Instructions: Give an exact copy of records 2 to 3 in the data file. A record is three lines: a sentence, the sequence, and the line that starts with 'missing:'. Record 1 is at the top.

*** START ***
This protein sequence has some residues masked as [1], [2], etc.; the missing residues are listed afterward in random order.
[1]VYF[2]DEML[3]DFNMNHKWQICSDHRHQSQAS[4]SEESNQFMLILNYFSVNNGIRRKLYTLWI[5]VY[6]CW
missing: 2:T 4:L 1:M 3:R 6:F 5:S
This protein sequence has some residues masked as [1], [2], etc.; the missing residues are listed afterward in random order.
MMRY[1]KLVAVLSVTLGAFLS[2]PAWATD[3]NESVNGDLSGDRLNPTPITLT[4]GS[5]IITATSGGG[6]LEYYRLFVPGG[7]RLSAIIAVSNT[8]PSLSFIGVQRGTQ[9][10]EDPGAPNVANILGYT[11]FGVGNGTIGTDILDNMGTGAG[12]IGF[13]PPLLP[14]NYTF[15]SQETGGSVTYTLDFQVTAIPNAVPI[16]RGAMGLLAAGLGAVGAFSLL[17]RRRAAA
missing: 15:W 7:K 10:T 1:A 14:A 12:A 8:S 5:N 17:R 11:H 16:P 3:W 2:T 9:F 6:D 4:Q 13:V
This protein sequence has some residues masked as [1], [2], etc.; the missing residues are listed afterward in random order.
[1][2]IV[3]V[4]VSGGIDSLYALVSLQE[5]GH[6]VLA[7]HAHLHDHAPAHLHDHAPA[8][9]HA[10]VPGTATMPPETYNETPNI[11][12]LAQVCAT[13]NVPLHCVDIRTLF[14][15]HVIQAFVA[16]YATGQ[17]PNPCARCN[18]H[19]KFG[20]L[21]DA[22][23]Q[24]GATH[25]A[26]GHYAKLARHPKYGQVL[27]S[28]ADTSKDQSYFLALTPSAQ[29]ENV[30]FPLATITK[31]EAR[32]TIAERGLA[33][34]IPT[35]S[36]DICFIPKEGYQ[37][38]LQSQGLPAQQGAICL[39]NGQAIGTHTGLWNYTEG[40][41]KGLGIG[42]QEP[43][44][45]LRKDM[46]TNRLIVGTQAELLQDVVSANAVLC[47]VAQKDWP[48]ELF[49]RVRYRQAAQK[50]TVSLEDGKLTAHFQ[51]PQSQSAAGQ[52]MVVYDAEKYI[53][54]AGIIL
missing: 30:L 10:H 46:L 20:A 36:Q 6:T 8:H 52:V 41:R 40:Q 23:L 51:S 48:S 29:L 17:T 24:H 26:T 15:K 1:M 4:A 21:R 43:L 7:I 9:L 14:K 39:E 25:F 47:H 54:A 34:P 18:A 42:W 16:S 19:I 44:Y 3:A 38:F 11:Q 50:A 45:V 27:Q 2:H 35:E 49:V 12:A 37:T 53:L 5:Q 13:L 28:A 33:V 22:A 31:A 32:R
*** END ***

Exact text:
This protein sequence has some residues masked as [1], [2], etc.; the missing residues are listed afterward in random order.
MMRY[1]KLVAVLSVTLGAFLS[2]PAWATD[3]NESVNGDLSGDRLNPTPITLT[4]GS[5]IITATSGGG[6]LEYYRLFVPGG[7]RLSAIIAVSNT[8]PSLSFIGVQRGTQ[9][10]EDPGAPNVANILGYT[11]FGVGNGTIGTDILDNMGTGAG[12]IGF[13]PPLLP[14]NYTF[15]SQETGGSVTYTLDFQVTAIPNAVPI[16]RGAMGLLAAGLGAVGAFSLL[17]RRRAAA
missing: 15:W 7:K 10:T 1:A 14:A 12:A 8:S 5:N 17:R 11:H 16:P 3:W 2:T 9:F 6:D 4:Q 13:V
This protein sequence has some residues masked as [1], [2], etc.; the missing residues are listed afterward in random order.
[1][2]IV[3]V[4]VSGGIDSLYALVSLQE[5]GH[6]VLA[7]HAHLHDHAPAHLHDHAPA[8][9]HA[10]VPGTATMPPETYNETPNI[11][12]LAQVCAT[13]NVPLHCVDIRTLF[14][15]HVIQAFVA[16]YATGQ[17]PNPCARCN[18]H[19]KFG[20]L[21]DA[22][23]Q[24]GATH[25]A[26]GHYAKLARHPKYGQVL[27]S[28]ADTSKDQSYFLALTPSAQ[29]ENV[30]FPLATITK[31]EAR[32]TIAERGLA[33][34]IPT[35]S[36]DICFIPKEGYQ[37][38]LQSQGLPAQQGAICL[39]NGQAIGTHTGLWNYTEG[40][41]KGLGIG[42]QEP[43][44][45]LRKDM[46]TNRLIVGTQAELLQDVVSANAVLC[47]VAQKDWP[48]ELF[49]RVRYRQAAQK[50]TVSLEDGKLTAHFQ[51]PQSQSAAGQ[52]MVVYDAEKYI[53][54]AGIIL
missing: 30:L 10:H 46:L 20:A 36:Q 6:T 8:H 52:V 41:R 40:Q 23:L 51:S 48:S 29:L 17:T 24:H 26:T 15:K 1:M 4:A 21:R 43:L 7:I 9:L 14:K 39:E 25:F 47:H 54:A 34:P 18:A 42:W 16:S 19:I 44:Y 3:A 38:F 11:Q 50:A 45:V 27:Q 2:H 35:E 49:V 12:A 37:T 53:L 5:Q 13:L 28:A 33:V 22:A 31:A 32:R